Now Washington used to be quite a dangerous place, but I learn never to feel unsafe for everywhere has its own police. Even the Zoo. Yes. The Zoo Police will keep you safe.
Aside from all this wonderfully free culture I also try to blend in as much as possible with local life. So I think of very typically American, non-political things to do. Number one on the list…
I consult my new consort of American friends. We get tickets for $6 and head down to the ball park to see the Washington Nationals vs the Huston Astros.
In my naivety I was under the impression I would
1. Understand what was going on and
2. That it would be rammed of American sports fans.
It turns out that going to a baseball game is the equivalent of going down to the pub after work- you get some expensive beer and food and the game just also happens to be going on in the background. We manage to work out some of the rules but are mostly preoccupied with things like looking at the huge score board which shows you which of the bearded gentlemen are currently batting and then the American Presidents come out and race each other whilst being chased by someone dressed up as an ice cream. Much fun is had. So much we decide to return on another occasion with our new real American friends.
When we arrived in America I did shamelessly throw myself at the mercy of the staff like being the new girl at school, desperate for friends whilst remaining aloof enough to be the kind of person people would want to be friends with. From working in an industry where I am constantly having to make new friends for 5 weeks before starting again, there are some short cuts to getting in with the locals.
That’s a Gallon of Mimosa.
At 11 in the morning.
For 2 hours I can drink as many of them as I want.
Or If I want to switch to another drink, the theme of America is there’s always another choice. Lots of them.
Second behind brunch, Washington DC is also known as the Capitol of the United States and is home to the President. The USA may be the new kid on the block in terms of history, but the history they do have is certainly commemorated. Compared to London Washington DC is certainly new and spangly. The streets are wide and in three weeks I am still yet to see any litter.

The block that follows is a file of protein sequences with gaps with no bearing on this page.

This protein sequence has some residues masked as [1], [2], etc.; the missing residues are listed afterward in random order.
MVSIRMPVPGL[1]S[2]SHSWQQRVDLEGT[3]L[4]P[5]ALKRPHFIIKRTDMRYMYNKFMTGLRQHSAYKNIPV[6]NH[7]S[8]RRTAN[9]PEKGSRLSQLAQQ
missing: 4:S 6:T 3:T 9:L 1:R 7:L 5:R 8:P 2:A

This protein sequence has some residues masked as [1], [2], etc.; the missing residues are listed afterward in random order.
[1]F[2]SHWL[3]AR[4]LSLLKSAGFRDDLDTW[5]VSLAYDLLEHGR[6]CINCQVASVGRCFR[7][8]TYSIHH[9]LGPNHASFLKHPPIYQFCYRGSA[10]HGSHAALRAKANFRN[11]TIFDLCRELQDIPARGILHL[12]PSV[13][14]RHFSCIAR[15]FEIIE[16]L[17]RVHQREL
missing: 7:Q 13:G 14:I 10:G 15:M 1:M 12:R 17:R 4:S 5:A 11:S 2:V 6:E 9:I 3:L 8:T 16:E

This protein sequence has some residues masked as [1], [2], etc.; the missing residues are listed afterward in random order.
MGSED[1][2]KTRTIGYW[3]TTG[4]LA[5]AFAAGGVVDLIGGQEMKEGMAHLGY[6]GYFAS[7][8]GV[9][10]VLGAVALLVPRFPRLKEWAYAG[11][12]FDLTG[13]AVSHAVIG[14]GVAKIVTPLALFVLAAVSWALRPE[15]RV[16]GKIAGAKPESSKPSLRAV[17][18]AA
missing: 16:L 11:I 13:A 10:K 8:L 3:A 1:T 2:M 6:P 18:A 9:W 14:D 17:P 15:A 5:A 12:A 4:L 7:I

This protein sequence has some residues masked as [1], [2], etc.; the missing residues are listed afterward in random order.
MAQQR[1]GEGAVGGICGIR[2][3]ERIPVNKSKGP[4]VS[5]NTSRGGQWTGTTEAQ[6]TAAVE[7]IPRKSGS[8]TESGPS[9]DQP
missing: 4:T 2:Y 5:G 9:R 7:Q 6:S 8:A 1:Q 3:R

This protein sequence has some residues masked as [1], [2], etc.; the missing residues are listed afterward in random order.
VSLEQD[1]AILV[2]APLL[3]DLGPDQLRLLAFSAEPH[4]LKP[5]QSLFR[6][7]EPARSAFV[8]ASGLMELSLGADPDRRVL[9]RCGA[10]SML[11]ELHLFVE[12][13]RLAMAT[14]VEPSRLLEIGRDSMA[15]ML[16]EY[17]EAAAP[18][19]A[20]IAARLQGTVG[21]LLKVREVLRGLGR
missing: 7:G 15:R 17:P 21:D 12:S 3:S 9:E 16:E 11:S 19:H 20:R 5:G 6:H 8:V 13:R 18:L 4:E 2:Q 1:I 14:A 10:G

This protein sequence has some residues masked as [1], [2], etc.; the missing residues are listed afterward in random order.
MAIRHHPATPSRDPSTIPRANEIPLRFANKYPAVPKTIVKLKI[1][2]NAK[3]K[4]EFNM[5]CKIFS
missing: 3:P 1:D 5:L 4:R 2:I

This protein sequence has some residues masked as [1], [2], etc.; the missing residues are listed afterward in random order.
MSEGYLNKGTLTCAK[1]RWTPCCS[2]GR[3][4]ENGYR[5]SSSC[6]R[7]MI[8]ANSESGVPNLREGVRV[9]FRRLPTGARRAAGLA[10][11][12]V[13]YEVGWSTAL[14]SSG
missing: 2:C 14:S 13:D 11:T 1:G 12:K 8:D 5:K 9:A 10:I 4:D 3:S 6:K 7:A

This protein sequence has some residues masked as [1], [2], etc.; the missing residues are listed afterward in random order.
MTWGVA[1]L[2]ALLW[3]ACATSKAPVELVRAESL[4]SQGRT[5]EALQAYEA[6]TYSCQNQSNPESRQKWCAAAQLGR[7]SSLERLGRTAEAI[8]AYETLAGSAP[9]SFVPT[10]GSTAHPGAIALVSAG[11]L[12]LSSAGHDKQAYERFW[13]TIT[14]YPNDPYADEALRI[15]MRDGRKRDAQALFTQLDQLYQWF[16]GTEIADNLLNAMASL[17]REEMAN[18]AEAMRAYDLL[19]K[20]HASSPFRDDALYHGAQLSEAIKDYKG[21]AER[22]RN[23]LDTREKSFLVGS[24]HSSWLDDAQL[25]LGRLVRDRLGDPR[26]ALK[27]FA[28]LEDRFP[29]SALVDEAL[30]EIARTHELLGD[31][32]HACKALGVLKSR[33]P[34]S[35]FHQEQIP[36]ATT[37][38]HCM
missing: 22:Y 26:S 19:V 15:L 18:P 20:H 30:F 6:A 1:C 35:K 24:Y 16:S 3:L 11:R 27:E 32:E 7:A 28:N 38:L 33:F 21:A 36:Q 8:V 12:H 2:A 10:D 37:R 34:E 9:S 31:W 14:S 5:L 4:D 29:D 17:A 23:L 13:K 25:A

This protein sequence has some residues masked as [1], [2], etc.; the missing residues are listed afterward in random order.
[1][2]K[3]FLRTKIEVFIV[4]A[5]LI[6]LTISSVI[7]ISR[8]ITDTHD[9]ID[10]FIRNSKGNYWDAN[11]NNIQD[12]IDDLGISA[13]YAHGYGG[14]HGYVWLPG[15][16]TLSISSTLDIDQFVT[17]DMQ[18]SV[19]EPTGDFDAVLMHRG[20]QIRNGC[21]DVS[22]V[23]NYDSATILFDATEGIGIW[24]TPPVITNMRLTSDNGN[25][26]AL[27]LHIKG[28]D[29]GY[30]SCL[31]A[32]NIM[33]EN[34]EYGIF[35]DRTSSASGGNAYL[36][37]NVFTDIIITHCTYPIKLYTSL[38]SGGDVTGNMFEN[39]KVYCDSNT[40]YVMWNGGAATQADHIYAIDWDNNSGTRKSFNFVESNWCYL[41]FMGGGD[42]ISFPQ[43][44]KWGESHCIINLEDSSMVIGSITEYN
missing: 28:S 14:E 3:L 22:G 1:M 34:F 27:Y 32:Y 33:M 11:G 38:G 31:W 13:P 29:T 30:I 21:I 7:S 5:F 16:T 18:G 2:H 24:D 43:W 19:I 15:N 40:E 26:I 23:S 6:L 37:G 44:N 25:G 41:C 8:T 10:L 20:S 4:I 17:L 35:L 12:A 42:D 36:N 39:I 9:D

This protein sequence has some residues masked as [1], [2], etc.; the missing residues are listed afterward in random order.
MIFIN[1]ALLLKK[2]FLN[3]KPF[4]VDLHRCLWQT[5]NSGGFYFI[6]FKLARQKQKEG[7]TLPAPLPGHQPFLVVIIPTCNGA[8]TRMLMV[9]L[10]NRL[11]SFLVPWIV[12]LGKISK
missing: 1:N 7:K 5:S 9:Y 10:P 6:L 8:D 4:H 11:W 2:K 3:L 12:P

This is what I saw on my last run before leaving London and found amusing enough to take a photo of:
And this is what I have been running past for the last 5 weeks:
To use the world surreal seems like quite an understatement. Also meandering past Barack Obama’s back door most days takes a few days before it becomes just like anyone else’s back door (although there’s a lot more people to negotiate around…)
Around all this Exploration the show is still going on and we end up extending for another week. Audiences are very different which is very interesting. They laugh more and in different places (although we still get the odd crowd who are too immersed to get a peep out of). We have also had a huge number of standing ovations and many people stay after the show to catch Lucy and talk about the show. The fact that drones here have much more of a presence in the news has meant that people have been able to access it in a slightly different way. In the UK it had more of an educational impact on audiences who in some cases where not of aware of the magnitude of the topic, whereas here it was able to move people to access more of the issues surrounding drone warfare which was received with great interest.
We also had some very interesting audience members, including a lot of vets (including an actual bomber pilot who served during WW2 who came to our opening who was indeed the top shit), Peter Singer and Andrea Prasow who both wrote material on drone warfare that was used heavily during the research and rehearsal process who took part in a post show debate on the subject. Christine Lagarde, Managing Director of the IMF, also made an appearance.
Besides these we also had some friendly faces to join us on our US venture with Eleanor Regan who was an intern at the Gate during the first run came down from Boston to see us, Richard Lee, Director of Jerwood and friend and supporter of The Gate made a surprise visit and the Actress who is going to be playing the same role in the next production in Baltimore came to see the show and become the newest member of Pilots Unite.